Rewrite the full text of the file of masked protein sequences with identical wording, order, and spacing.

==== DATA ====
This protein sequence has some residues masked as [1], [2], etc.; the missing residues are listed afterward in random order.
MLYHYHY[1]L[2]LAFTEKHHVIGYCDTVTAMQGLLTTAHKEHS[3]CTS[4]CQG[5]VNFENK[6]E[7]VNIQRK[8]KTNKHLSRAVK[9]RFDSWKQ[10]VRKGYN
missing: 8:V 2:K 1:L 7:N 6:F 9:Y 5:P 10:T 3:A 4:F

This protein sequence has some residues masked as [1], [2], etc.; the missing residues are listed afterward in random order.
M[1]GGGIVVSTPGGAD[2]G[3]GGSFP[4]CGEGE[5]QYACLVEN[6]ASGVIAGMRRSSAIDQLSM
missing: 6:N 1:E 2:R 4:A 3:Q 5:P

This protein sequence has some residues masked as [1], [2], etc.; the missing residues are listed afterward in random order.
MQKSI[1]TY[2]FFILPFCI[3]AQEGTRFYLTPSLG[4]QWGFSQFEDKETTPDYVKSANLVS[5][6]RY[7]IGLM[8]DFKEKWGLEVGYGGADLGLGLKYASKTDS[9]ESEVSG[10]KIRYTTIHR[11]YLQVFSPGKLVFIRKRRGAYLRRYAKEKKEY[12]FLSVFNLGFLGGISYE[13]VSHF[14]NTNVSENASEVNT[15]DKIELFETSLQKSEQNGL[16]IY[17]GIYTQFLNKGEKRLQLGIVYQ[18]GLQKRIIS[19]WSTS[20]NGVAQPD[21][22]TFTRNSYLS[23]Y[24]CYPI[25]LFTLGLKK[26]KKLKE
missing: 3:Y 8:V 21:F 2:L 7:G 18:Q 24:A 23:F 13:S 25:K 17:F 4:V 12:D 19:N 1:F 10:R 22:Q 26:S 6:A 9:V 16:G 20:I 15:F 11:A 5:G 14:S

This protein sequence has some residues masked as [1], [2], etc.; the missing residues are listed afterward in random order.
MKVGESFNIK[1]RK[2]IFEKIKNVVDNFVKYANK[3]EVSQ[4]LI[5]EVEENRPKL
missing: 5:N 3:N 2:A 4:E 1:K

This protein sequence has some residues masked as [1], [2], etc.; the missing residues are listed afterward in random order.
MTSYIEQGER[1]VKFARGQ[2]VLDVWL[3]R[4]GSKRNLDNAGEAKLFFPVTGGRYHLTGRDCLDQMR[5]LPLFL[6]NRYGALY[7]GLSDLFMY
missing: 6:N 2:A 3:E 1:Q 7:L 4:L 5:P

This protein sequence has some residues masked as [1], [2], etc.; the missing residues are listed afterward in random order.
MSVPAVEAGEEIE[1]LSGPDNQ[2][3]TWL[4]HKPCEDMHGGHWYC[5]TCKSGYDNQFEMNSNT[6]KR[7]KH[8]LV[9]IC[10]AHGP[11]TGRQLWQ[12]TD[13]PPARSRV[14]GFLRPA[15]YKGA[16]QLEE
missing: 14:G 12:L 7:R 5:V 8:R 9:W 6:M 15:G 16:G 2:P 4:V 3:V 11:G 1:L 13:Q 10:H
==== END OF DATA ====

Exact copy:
This protein sequence has some residues masked as [1], [2], etc.; the missing residues are listed afterward in random order.
MLYHYHY[1]L[2]LAFTEKHHVIGYCDTVTAMQGLLTTAHKEHS[3]CTS[4]CQG[5]VNFENK[6]E[7]VNIQRK[8]KTNKHLSRAVK[9]RFDSWKQ[10]VRKGYN
missing: 8:V 2:K 1:L 7:N 6:F 9:Y 5:P 10:T 3:A 4:F

This protein sequence has some residues masked as [1], [2], etc.; the missing residues are listed afterward in random order.
M[1]GGGIVVSTPGGAD[2]G[3]GGSFP[4]CGEGE[5]QYACLVEN[6]ASGVIAGMRRSSAIDQLSM
missing: 6:N 1:E 2:R 4:A 3:Q 5:P

This protein sequence has some residues masked as [1], [2], etc.; the missing residues are listed afterward in random order.
MQKSI[1]TY[2]FFILPFCI[3]AQEGTRFYLTPSLG[4]QWGFSQFEDKETTPDYVKSANLVS[5][6]RY[7]IGLM[8]DFKEKWGLEVGYGGADLGLGLKYASKTDS[9]ESEVSG[10]KIRYTTIHR[11]YLQVFSPGKLVFIRKRRGAYLRRYAKEKKEY[12]FLSVFNLGFLGGISYE[13]VSHF[14]NTNVSENASEVNT[15]DKIELFETSLQKSEQNGL[16]IY[17]GIYTQFLNKGEKRLQLGIVYQ[18]GLQKRIIS[19]WSTS[20]NGVAQPD[21][22]TFTRNSYLS[23]Y[24]CYPI[25]LFTLGLKK[26]KKLKE
missing: 3:Y 8:V 21:F 2:L 7:G 18:Q 24:A 23:F 13:S 25:K 17:F 4:V 12:D 19:N 1:F 10:R 22:Q 26:S 6:A 9:V 16:G 20:I 15:F 11:A 5:G 14:S

This protein sequence has some residues masked as [1], [2], etc.; the missing residues are listed afterward in random order.
MKVGESFNIK[1]RK[2]IFEKIKNVVDNFVKYANK[3]EVSQ[4]LI[5]EVEENRPKL
missing: 5:N 3:N 2:A 4:E 1:K

This protein sequence has some residues masked as [1], [2], etc.; the missing residues are listed afterward in random order.
MTSYIEQGER[1]VKFARGQ[2]VLDVWL[3]R[4]GSKRNLDNAGEAKLFFPVTGGRYHLTGRDCLDQMR[5]LPLFL[6]NRYGALY[7]GLSDLFMY
missing: 6:N 2:A 3:E 1:Q 7:L 4:L 5:P

This protein sequence has some residues masked as [1], [2], etc.; the missing residues are listed afterward in random order.
MSVPAVEAGEEIE[1]LSGPDNQ[2][3]TWL[4]HKPCEDMHGGHWYC[5]TCKSGYDNQFEMNSNT[6]KR[7]KH[8]LV[9]IC[10]AHGP[11]TGRQLWQ[12]TD[13]PPARSRV[14]GFLRPA[15]YKGA[16]QLEE
missing: 14:G 12:L 7:R 5:V 8:R 9:W 6:M 15:G 16:G 2:P 4:V 3:V 11:G 1:L 13:Q 10:H